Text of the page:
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Budget for Schools

By Kim Knox

“But it is an egg. It's in our nest," said Mr. Bird. "If an egg is in your nest, you sit on it and keep it warm. It doesn't matter whose egg it is.”

— P.D. Eastman, Flap Your Wings, 1969

The school district is looking to reduce its budget by $16 million to meet a projected deficit. But the cuts appear to send mix signals on its priorities.

Last week, the San Francisco Unified School District's Budget and Business Services Committee was given a list of recommended budget cuts prepared by the superintendent's senior staff.

The first proposed set of cuts targeted the Special Education Department. The staff explained that it was going to incorporate measures to "early identify" students who are being mistakenly described as needing special education services. Placing these students in more appropriate classes would not only help them to reach their potential but would also reduce the amount of funds that the school district needs to invest in special education. Since special education services require additional expenditures, reducing the number of students in special education classes would save the school district funds.

But then SFUSD's senior staff got to the Child Development Center's budget. Child development programs are for four year olds who will enter kindergarten next year. The senior staff recommended cutting all four of the district's social workers who work with SFUSD's pre-schoolers.

Now, let's take a step back. When is the best time to "early identify" behavior or learning challenges in children before they become obstacles to learning in the classroom? Education manuals agree that the time is pre-school. Ergo, this is one of the reasons that we have pre-school programs — in order to give children the tools that they will need to thrive in kindergarten and elementary school.

If pre-school is the best time to "early identify" behavior and learning challenges, who are the people most likely to identify these problems and figure out creative ways to tackle them? That's right — the social workers in the pre-schools!!

But all four social workers who currently work with SFUSD's pre-schoolers will be gone next year. So much for early identification — and helping pre-schoolers thrive when they enter into kindergarten.

Part of the problem is a disjuncture between what the public wants and what the senior staff and the administration of the school district want.

The school district's administration complains about "encroachment." Webster's Online Dictionary defines encroachment as "entry to another's property without right or permission."

But the school district defines encroachment as expenditures that are not fully reimbursed by the federal and state government. The district complains that special education, pre-school, nutrition, and transportation are "encroachment" items in the school budget, because state and federal funds do not cover all of the costs of these important services to our district's scholars.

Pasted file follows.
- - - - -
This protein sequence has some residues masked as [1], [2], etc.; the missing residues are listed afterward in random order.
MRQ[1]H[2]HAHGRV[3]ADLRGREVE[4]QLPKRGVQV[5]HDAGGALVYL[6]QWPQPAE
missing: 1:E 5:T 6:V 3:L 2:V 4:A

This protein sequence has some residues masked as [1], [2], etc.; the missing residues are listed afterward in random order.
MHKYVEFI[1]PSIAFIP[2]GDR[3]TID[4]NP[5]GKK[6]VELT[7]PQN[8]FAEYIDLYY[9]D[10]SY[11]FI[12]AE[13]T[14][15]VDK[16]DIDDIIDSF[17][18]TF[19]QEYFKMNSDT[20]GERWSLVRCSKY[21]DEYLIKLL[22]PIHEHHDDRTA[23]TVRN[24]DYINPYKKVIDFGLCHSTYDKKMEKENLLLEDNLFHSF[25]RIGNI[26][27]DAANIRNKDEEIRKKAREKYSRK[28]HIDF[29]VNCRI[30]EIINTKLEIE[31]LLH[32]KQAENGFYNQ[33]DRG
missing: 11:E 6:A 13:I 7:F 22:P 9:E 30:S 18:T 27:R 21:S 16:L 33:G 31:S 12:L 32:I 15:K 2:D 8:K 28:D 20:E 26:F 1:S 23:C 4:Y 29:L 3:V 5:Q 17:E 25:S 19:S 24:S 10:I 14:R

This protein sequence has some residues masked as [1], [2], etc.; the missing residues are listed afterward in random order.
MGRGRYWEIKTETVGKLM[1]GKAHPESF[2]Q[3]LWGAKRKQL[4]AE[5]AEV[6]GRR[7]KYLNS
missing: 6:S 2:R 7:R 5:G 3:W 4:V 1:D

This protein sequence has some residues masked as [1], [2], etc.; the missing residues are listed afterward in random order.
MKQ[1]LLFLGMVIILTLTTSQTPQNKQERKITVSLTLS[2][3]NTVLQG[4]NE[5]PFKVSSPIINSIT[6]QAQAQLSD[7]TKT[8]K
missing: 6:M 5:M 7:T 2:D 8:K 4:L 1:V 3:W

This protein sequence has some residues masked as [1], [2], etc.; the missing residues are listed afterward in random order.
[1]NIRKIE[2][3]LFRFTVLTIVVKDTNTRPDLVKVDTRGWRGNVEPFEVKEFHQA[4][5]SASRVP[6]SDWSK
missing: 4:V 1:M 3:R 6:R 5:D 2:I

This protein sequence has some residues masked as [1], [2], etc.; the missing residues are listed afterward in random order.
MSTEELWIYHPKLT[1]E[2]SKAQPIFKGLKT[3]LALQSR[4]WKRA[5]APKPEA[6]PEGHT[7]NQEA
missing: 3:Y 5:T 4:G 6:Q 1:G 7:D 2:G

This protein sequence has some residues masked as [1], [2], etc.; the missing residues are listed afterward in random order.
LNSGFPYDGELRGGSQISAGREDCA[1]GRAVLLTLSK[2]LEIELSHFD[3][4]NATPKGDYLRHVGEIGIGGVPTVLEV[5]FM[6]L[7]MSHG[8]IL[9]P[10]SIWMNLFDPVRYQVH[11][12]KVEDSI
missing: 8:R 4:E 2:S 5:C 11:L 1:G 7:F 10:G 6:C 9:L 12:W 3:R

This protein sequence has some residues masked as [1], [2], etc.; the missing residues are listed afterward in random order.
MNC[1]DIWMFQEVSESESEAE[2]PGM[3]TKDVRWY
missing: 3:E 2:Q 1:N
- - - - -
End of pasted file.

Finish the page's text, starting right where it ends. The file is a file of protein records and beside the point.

In 2004, San Franciscans voted overwhelmingly against the current federal and state Republican administrations. The average San Francisco voter has repeatedly made it very clear in the voting booth that he or she does not agree with our current Republican president and our current Republican governor on war initiatives, taxes, energy policies, and yes, education.

Instead of cutting “encroachments,” we should be proud that the district's policy is to provide more funding for special education, pre-school, nutrition, and transportation than the Republicans want to invest in our future leaders.

But if we are to keep investing in special education, pre-school, nutrition and transportation, where do we find $16 million? Here are some ideas, for your consideration:

— Cut the superintendent's housing allowance. Let's be honest. The superintendent is the highest paid individual within San Francisco's government, with an annual salary of $250,000. She does not need an additional $4,000 per month for housing.

— SFUSD is shutting down four schools and planning to lease at least two of them. Have the administration move into the district’s empty space at 135 Van Ness and into Golden Gate Academy (or SOTA) and lease the building at 555 Franklin. It's a good building in a good location — the district could get a good deal of rent for it. And since there is already space where the administrators can go, they might as well use it.

— Do we really need three assistant superintendents for elementary education?

— Do we really need a public outreach (aka public relations) department with a budget of $400,000?

— Cut the school district's travel budget. According to the superintendent's Form 700, all of her conferences and meetings throughout the country were on the district's dime. Cut the superintendent's travel to one trip per year and let her pick up the rest if she feels a need to get to a meeting.

The district's budget officers appear to have forgotten the purpose of the school district — to teach children. By cutting people who actually work with students in the classroom and keeping people who spend most of their time in the offices at 555 Franklin, they are sending a message to parents, teachers, and children about their priorities.

And it isn't the children.